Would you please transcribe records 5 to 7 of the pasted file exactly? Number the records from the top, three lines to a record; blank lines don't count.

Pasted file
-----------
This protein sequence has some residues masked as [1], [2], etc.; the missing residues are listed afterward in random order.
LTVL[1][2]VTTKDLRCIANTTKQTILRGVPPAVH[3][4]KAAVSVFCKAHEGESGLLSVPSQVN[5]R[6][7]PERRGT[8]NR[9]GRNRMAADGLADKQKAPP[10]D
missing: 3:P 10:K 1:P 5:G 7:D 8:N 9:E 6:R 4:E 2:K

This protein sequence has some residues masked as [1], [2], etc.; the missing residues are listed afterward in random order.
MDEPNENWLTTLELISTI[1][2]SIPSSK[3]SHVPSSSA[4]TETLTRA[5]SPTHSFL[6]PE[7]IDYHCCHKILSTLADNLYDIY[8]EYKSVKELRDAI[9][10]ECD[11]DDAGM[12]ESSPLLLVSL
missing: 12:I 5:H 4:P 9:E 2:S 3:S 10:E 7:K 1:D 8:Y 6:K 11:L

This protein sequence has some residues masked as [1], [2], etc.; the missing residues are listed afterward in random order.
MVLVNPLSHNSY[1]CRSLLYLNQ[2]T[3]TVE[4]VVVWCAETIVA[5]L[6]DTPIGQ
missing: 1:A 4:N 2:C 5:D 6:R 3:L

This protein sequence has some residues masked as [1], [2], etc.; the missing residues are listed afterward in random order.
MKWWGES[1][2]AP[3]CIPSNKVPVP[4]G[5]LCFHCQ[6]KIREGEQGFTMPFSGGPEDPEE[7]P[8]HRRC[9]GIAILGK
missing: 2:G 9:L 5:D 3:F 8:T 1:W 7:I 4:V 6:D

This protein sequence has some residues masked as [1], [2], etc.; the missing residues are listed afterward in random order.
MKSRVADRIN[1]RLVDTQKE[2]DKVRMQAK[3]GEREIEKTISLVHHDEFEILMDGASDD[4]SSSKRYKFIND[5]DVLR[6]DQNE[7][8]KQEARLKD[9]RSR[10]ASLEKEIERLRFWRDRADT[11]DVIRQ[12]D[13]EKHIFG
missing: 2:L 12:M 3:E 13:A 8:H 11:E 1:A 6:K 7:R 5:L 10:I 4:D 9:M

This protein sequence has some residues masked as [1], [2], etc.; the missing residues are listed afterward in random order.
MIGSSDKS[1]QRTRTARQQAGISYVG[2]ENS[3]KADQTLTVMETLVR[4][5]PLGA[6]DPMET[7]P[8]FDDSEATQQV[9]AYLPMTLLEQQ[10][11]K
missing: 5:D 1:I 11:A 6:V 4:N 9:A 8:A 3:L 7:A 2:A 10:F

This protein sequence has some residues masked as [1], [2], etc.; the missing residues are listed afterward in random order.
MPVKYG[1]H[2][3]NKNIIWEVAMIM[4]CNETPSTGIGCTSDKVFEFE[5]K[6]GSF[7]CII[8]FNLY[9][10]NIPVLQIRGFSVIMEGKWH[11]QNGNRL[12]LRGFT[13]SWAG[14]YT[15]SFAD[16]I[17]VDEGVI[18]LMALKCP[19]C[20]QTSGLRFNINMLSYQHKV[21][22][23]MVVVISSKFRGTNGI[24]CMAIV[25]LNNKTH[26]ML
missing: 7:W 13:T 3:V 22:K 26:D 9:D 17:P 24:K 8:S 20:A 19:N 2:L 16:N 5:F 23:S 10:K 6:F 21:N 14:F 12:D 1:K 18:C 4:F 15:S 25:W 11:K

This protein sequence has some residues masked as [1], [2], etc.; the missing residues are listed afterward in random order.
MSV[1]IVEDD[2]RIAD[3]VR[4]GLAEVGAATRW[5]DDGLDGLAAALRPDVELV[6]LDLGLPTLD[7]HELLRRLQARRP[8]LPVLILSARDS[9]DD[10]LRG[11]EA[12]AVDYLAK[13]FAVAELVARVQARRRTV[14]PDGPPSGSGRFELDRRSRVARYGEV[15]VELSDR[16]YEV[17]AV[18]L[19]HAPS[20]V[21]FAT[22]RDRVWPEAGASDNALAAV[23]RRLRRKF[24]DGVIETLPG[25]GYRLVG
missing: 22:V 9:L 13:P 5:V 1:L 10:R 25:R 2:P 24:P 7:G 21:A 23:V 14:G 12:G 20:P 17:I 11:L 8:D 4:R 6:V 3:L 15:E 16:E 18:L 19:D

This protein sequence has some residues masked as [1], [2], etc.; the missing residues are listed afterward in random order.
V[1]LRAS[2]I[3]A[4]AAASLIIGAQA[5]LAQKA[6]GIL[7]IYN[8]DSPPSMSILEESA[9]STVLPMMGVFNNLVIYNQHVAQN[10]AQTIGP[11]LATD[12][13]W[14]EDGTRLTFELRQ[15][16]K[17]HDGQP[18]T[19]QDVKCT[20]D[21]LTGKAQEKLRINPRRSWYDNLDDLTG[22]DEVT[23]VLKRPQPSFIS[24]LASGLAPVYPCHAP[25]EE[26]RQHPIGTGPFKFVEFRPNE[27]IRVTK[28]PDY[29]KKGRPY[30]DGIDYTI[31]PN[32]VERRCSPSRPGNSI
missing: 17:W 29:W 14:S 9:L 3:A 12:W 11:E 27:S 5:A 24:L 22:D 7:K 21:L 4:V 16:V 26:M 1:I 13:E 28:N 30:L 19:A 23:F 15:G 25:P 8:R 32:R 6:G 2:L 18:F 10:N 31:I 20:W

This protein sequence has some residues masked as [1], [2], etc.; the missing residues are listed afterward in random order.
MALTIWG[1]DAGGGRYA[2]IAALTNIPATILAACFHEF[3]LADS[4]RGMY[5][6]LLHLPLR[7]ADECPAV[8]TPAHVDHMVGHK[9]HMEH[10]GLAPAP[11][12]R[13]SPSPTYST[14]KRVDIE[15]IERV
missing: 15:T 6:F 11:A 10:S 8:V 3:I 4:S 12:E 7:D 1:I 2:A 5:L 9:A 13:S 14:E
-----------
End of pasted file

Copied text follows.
This protein sequence has some residues masked as [1], [2], etc.; the missing residues are listed afterward in random order.
MKSRVADRIN[1]RLVDTQKE[2]DKVRMQAK[3]GEREIEKTISLVHHDEFEILMDGASDD[4]SSSKRYKFIND[5]DVLR[6]DQNE[7][8]KQEARLKD[9]RSR[10]ASLEKEIERLRFWRDRADT[11]DVIRQ[12]D[13]EKHIFG
missing: 2:L 12:M 3:E 13:A 8:H 11:E 1:A 6:K 7:R 5:L 10:I 4:D 9:M

This protein sequence has some residues masked as [1], [2], etc.; the missing residues are listed afterward in random order.
MIGSSDKS[1]QRTRTARQQAGISYVG[2]ENS[3]KADQTLTVMETLVR[4][5]PLGA[6]DPMET[7]P[8]FDDSEATQQV[9]AYLPMTLLEQQ[10][11]K
missing: 5:D 1:I 11:A 6:V 4:N 9:A 8:A 3:L 7:A 2:A 10:F

This protein sequence has some residues masked as [1], [2], etc.; the missing residues are listed afterward in random order.
MPVKYG[1]H[2][3]NKNIIWEVAMIM[4]CNETPSTGIGCTSDKVFEFE[5]K[6]GSF[7]CII[8]FNLY[9][10]NIPVLQIRGFSVIMEGKWH[11]QNGNRL[12]LRGFT[13]SWAG[14]YT[15]SFAD[16]I[17]VDEGVI[18]LMALKCP[19]C[20]QTSGLRFNINMLSYQHKV[21][22][23]MVVVISSKFRGTNGI[24]CMAIV[25]LNNKTH[26]ML
missing: 7:W 13:T 3:V 22:K 26:D 9:D 17:P 24:K 8:S 20:A 19:N 2:L 16:N 5:F 23:S 10:K 6:F 21:N 14:F 12:D 1:K 18:C 4:F 15:S 25:W 11:K